Yesterday, I made this comment in response to musings by Sylvia’s guest blogger,HelenKay:
Hey, my hero shot my heroine! He even did it on purpose. But (thereâ€™s always a but) he did it in a secret baby book.
It occured to me, while doing my morning dispersal of children, that I’ve written two secret baby books. I’d forgotten all about the first one–the Silhouette Romance I wrote for the wrong reasons, which was rightly rejected by the acquiring editor even though the requesting editor liked it. That secret baby existed solely for the hook.
The second secret baby exists because he needs to. The central theme (I guess it’s the theme?) is that no matter how hard a woman tries to reinvent herself as the perfect mother, she can’t deny who she was or who she still is deep inside, and the father’s a part of that. But I’m sure every other writer who’s written a secret baby book thinks her secret baby transcends the cliche, too.
Considering the comments I’ve seen around blogs in recent days wishing immediate doom on secret baby books (and I’m not link hunting–if you bloghop, you’ve seen them), the fact I’ve written two made me feel kind of blecchy.
Then I remembered something Silhouette Editor Leslie Wainger said on a workshop tape. (Paraphrasing) “Hooks are hooks because they sell.”
A finely-tuned marketing machine like Silhouette wouldn’t pump those secret babies out there if they didn’t sell. Those titles we make fun of? The ones I see put down the most are Presents titles. Check out the Waldenbooks series list–those same Presents with the much lamented titles.
So where the heck do all of those readers live? Presumably not on the internet. But they’re out there. And they’re buying books. Lots of them.
So if you’ve written a secret baby book, or a book entitled The Commodore’s Charming Concubine hold your head up.
And when The Sartorial Senator’s Secret Son hits the list, you can laugh all the way to the bank.
They can laugh all the way to the bank but I’m still gonna poke fun at the titles. I’m sorry. I can’t help myself. It’s some sort of disease. I’ve even written pseudo-titles into some of my wips. I won’t list them here for fear TPTB might steal them and use them.
~proud owner of one secret baby book idea that even involves cowboys :neener:
Maybe you can change it to a secret coffee table or a secret bowl of fruit salad. Those don’t offend me. It’s those darn hidden babies that keep showing up out of nowhere that drive me nutty Having said that, I have to admit I’ve read one or two that I like (but don’t tell anyone…..) And Cece, from looking at your site and reading your blog I’m thinking you know cowboys and know what to do with one when you find him. It’s the folks who stick one in here and there to please the folks at Harlequin that are missing the point.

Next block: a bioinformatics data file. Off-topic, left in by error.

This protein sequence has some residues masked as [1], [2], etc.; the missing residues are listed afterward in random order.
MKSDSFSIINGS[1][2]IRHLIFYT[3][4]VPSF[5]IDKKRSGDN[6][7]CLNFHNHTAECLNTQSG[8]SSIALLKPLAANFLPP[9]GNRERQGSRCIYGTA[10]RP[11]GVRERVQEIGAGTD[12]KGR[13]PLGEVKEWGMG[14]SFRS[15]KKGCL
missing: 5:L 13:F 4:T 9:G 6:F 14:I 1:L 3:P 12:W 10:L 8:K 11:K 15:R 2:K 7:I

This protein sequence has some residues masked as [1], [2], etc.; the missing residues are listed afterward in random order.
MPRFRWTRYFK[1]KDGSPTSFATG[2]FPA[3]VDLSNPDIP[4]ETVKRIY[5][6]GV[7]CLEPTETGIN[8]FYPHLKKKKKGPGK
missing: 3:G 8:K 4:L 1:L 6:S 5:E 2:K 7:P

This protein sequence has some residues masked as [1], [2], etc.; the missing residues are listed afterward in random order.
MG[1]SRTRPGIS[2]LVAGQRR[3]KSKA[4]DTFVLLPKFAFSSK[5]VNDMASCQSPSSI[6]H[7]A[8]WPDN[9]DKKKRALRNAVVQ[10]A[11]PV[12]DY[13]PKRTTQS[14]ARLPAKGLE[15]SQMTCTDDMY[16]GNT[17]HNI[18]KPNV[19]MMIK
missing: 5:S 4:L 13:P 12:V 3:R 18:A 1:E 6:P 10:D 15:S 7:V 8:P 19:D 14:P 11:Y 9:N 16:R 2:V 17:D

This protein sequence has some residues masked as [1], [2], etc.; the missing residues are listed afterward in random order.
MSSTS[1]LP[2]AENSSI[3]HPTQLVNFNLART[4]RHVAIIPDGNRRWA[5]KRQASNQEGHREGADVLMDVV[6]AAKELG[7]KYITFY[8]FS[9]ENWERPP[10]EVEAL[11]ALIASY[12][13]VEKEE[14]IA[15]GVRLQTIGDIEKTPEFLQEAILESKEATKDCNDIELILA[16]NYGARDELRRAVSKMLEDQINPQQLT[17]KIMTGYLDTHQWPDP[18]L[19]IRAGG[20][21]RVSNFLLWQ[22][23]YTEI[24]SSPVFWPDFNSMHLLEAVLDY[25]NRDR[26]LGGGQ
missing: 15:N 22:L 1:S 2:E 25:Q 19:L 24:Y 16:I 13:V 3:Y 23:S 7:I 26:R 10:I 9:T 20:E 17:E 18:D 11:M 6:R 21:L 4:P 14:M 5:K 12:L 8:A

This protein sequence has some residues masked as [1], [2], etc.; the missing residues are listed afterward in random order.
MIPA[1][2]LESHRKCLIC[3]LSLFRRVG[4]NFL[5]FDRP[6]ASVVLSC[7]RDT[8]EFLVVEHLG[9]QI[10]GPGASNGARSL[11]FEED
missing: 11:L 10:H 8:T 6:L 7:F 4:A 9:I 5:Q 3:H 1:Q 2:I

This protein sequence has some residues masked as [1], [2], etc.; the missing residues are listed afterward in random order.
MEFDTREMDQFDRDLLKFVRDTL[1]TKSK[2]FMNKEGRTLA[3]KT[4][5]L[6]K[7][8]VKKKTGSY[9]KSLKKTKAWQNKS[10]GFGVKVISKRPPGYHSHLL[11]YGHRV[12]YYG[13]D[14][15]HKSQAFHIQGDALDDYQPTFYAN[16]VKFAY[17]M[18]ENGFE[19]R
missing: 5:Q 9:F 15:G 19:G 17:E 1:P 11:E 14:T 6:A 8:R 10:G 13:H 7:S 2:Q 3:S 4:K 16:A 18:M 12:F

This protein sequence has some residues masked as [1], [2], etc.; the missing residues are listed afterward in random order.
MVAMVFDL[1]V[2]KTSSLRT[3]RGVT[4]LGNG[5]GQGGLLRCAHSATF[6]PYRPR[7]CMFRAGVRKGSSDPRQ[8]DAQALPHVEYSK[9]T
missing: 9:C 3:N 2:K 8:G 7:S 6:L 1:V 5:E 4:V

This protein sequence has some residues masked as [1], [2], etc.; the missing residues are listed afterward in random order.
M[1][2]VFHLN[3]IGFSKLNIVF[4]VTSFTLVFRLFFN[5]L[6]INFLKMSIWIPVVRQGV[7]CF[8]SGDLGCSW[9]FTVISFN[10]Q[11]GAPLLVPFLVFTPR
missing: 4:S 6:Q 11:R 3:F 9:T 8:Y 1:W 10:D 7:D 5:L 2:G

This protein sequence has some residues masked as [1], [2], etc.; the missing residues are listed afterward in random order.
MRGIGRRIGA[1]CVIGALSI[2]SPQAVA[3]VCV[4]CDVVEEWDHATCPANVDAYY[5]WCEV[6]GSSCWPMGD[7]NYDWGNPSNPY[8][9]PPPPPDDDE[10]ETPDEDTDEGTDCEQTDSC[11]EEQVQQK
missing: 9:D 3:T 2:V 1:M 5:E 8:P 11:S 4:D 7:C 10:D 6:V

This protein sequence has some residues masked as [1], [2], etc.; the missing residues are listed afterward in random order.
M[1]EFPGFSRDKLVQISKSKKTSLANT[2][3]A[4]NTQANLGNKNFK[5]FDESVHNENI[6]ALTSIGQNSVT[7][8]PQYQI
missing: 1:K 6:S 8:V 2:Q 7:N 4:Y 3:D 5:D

That’s exactly what I did with my first one. And thankfully they rejected it and I shoved it under the desk, never to see the light of day again.
But, I’ve never done a cowboy.
Shannon’s shoved a secret baby under her bed but never done a cowboy!
Helen Kay–thank you I pride myself on knowing what to do with a cowboy
Well said, Shannon.
I’ve often heard authors say that the titles they hated most sold best.
I’d rather read a book with a bad title than a secret baby. In fact, back in the day I used to pick up Barbara Cartland’s books based on the awfulness of the title.
My secret baby’s going to need some serious therapy. (I wonder if my husband would rather learn I have a secret baby or I’ve done a cowboy? :lol:)
And if horrible titles sell books, I could probably come up with some doozies.
I don’t mind romance cliches; I just can’t stand the romanticism, if that makes sense. The novels where babies coo angelically instead of screaming with colic, the cowboys never track in manure and the weddings aren’t full of psychotic episodes by all members of both families. As long as your secret baby doesn’t sleep through the night in the first week of life, I’ll read it! :cheesy:
Heck charlene my youngest didnt sleep through the night hsi first YEAR!!!! LOL But my cowboys don’t track in mud or manure because they take their boots off at the door